Narrow Gauge rolling stock 3D printing.

ModelRailroadForums.com is a free Model Railroad Discussion Forum and photo gallery. We cover all scales and sizes of model railroads. Whether you're a master model railroader or just getting started, you'll find something of interest here.


747flier

Member
A number of decades ago I began a small HON3 layout, being somewhat of a condensed "cartoon" of the Skagway terminus of the White Pass and Yukon. Currently I am designing and printing various rolling stock items. WP&Y at various points acquired rolling stock and engines from some of the more famous Colorado and other railroads. This probably reached it's peak during WWII. So some plans are available for boxcars, gondolas, flatcars and whatnot. The current item i am working on is some of the EBT hopper cars. I found a scale drawing of one of the two bay units and created such, only to find out that WP&Y probably only had the three bay, later units. So currently printing experimental 3 bay units, for which I only had photos. Like the originals, I modified the two bay units.

As time goes on I have found better references and photos. Some truly unique items could be built! From a mode ship project (LSM) I have a lot of designed Military vehicles which can make good wartime loads for flatcars etc. One is a M36 Tank Destroyer which fits on the depressed center flatcar, barely... Jeeps, trailers, oil drums, DUKW's etc. Sadly no "Duce n Half" yet. Some different challenges in printing as separate from ship modeling!

Cheers: Tom
 

747flier

Member
hopper 3 bay.jpg
Three Bay EBT Hopper as used on the WP&YR designed for 3D printing in HON3 with Design Spark Mechanical. Though they can be included, it often works out better to attach stirrups and some small fragile items at a later date.
Cheers: Tom
 

747flier

Member
This caboose is somewhat freelanced after a D&RGW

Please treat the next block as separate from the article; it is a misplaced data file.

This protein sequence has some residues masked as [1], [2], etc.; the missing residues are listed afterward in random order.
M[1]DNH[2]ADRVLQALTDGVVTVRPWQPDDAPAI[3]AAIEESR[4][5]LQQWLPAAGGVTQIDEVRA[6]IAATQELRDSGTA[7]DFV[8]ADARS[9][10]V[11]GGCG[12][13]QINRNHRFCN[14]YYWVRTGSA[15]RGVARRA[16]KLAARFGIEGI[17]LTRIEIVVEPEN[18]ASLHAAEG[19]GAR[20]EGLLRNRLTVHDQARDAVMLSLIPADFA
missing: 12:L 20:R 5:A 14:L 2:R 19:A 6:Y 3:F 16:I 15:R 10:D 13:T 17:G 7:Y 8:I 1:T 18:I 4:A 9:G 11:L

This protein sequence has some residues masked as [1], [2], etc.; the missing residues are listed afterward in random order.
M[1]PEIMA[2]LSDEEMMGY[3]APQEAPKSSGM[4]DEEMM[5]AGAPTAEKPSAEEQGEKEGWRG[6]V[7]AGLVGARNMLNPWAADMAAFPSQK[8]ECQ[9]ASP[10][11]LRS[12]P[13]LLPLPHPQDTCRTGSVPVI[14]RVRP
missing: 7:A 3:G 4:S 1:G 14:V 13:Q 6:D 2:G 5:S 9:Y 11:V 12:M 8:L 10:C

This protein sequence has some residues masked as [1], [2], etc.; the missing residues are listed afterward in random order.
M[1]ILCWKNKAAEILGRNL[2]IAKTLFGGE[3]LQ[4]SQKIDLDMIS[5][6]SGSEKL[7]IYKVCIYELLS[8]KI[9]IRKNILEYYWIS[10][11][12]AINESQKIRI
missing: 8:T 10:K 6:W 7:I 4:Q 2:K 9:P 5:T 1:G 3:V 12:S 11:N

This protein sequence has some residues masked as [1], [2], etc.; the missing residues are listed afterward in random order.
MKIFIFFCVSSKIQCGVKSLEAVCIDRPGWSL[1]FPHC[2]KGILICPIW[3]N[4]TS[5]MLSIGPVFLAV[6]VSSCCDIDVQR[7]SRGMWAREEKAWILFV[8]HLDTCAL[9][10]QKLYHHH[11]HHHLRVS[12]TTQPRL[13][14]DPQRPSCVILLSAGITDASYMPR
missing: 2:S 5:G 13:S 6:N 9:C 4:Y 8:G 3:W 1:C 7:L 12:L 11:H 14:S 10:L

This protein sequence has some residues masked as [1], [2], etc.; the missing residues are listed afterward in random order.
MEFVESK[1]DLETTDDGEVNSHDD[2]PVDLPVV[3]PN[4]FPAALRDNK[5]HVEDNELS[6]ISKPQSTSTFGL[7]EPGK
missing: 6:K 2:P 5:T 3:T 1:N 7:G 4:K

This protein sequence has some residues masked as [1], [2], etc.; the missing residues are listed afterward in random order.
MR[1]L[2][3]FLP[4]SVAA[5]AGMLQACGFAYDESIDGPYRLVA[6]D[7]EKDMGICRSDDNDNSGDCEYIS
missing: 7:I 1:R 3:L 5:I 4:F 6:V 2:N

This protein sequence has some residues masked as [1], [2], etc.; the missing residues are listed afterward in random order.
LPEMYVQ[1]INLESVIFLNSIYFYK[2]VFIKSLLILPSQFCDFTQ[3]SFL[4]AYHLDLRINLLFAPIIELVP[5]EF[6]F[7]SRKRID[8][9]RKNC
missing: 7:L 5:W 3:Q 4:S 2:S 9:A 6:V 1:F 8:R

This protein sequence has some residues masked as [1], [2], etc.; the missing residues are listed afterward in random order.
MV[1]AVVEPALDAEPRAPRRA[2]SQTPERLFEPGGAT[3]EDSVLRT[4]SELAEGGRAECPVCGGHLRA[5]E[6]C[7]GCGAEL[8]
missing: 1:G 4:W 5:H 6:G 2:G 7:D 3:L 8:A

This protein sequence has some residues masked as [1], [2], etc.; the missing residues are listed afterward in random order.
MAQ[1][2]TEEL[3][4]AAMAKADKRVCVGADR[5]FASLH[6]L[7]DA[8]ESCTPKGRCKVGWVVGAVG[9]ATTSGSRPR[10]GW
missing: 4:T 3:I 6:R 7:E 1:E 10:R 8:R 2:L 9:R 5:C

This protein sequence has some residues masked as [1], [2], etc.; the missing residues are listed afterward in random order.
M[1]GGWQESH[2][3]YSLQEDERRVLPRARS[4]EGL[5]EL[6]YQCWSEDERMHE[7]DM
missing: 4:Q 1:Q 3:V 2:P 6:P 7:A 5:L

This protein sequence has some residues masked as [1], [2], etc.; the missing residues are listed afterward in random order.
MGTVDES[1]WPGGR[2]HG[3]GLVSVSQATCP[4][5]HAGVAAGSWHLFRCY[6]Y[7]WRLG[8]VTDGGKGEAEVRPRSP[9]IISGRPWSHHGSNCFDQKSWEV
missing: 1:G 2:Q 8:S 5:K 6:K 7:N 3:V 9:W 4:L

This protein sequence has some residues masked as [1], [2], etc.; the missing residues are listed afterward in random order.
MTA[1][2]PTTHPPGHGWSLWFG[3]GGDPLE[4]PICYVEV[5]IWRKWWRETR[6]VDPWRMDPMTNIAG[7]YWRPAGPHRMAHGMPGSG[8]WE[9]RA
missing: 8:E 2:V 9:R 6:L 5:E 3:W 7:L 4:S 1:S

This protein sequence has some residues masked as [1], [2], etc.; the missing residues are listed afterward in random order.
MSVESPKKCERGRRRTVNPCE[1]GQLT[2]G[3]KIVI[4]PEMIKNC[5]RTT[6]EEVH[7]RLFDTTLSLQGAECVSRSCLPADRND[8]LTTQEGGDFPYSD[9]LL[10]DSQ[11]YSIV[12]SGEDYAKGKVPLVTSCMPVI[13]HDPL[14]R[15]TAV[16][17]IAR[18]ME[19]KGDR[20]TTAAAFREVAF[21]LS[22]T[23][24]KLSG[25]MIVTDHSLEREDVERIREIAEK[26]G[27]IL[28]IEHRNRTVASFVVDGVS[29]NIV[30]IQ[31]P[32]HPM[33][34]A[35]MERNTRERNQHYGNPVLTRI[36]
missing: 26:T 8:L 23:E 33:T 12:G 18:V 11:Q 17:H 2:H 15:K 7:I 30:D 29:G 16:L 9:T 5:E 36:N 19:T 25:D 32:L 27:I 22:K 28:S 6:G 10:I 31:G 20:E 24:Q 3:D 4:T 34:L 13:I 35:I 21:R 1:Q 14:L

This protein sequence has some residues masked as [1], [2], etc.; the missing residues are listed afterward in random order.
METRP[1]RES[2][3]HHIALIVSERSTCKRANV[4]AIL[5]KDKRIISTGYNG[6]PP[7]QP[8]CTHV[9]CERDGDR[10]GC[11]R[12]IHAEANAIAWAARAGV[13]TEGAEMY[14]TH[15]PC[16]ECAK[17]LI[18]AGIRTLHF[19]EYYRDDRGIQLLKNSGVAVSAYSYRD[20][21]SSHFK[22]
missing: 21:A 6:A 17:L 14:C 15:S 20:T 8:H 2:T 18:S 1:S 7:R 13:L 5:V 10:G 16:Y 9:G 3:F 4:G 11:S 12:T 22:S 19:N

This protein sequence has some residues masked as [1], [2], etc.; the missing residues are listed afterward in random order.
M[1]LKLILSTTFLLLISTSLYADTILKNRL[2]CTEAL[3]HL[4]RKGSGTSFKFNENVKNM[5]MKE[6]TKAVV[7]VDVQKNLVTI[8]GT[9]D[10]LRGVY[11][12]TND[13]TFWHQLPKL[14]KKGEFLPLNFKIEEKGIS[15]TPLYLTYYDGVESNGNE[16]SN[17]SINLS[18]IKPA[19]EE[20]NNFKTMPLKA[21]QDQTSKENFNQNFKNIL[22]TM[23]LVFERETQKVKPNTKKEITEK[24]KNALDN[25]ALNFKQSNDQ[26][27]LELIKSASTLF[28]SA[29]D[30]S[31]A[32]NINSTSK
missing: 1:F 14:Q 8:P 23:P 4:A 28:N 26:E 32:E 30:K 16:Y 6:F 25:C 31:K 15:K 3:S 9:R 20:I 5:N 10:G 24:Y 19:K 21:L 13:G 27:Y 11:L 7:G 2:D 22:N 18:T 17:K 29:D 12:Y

caboose.jpg
, but I have since obtained some photos of wooden cabooses documented on WP&Y. The floor is a separate item allowing interior painting and placement of glazing.
 

747flier

Member
I produced several gondolas based on some kit from years ago. It turned out the this , though printable as a single item, works better as an assemblage of sides and a bottom. The bottom not shown here.
Gondola sides.jpg
 

747flier

Member
Latest design object, Caboose 909 of WP&Y. Looking at the roof ends, may have been a boxcar at one point? I modified my previous effort. This was one of the few my current reference has photos of. I'll have to look elsewhere to see if I can find an approximate number and style for some of the other early cabooses.
Caboose 909.jpg
 

747flier

Member
I printed the 909 Caboose successfully and have a basic coat of paint on it. The biggest issue with SLA printing is overhanging and bottom areas which don't print well. It was the third one that had satisfactory roof overhands at the ends. I still have to add the ladders at the end and the brake handwheel. Final installation of windows will have to wait till after decal or stencil decoration, and of course last is attachment of floor to superstructure. The floor section is weighted with a couple of pistol bullets which I flattened on the anvil of my vice. Currently it has Bettendorf trucks but I need to go back and see if Arch Bar's are more appropriate.